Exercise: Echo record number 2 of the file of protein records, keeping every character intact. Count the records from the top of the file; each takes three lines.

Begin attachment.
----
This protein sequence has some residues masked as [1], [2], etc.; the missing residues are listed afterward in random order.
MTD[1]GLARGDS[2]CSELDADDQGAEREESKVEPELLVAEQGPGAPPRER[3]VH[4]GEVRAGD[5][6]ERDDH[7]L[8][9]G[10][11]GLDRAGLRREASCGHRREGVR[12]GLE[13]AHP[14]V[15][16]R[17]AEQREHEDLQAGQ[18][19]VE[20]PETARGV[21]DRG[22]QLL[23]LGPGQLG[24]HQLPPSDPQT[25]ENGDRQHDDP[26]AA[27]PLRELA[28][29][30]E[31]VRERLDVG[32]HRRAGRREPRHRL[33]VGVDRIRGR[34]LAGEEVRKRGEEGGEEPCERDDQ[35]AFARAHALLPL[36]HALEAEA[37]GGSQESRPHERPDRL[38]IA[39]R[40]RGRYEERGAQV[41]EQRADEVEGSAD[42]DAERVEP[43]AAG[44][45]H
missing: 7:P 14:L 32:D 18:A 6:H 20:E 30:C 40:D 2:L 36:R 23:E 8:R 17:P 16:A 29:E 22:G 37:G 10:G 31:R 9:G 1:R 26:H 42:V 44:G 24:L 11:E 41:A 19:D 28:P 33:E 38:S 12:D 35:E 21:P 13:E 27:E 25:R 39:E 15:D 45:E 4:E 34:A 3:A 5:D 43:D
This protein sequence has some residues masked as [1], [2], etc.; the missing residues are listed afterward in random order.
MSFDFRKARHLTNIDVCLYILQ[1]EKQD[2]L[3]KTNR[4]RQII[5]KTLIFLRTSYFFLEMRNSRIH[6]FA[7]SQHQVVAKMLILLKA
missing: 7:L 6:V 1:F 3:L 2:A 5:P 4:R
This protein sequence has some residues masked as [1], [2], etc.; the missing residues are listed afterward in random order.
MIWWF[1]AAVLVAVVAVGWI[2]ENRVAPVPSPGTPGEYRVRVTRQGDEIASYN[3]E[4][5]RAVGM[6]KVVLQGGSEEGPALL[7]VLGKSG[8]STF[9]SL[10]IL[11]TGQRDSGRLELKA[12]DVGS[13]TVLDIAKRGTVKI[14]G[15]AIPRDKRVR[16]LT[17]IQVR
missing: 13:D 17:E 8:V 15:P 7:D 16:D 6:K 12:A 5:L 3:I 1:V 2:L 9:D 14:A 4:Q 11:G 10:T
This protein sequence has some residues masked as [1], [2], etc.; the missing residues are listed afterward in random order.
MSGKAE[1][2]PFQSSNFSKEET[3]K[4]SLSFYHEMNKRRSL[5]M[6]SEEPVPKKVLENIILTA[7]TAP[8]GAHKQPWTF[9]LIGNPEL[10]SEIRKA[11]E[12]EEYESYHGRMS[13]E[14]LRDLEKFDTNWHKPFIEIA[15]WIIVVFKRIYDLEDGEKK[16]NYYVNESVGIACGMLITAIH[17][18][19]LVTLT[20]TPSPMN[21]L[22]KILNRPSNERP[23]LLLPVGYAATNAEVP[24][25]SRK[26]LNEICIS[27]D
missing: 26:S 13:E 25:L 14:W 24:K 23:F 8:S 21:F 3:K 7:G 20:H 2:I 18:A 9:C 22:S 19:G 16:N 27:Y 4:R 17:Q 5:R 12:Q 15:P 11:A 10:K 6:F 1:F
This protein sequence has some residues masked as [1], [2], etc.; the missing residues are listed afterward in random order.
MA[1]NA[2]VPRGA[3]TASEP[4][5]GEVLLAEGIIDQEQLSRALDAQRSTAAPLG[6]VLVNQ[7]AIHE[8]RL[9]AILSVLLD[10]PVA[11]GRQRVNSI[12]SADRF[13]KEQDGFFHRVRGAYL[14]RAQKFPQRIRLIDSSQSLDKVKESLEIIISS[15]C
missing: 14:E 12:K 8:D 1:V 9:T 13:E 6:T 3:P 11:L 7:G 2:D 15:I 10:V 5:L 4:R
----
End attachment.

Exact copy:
This protein sequence has some residues masked as [1], [2], etc.; the missing residues are listed afterward in random order.
MSFDFRKARHLTNIDVCLYILQ[1]EKQD[2]L[3]KTNR[4]RQII[5]KTLIFLRTSYFFLEMRNSRIH[6]FA[7]SQHQVVAKMLILLKA
missing: 7:L 6:V 1:F 3:L 2:A 5:P 4:R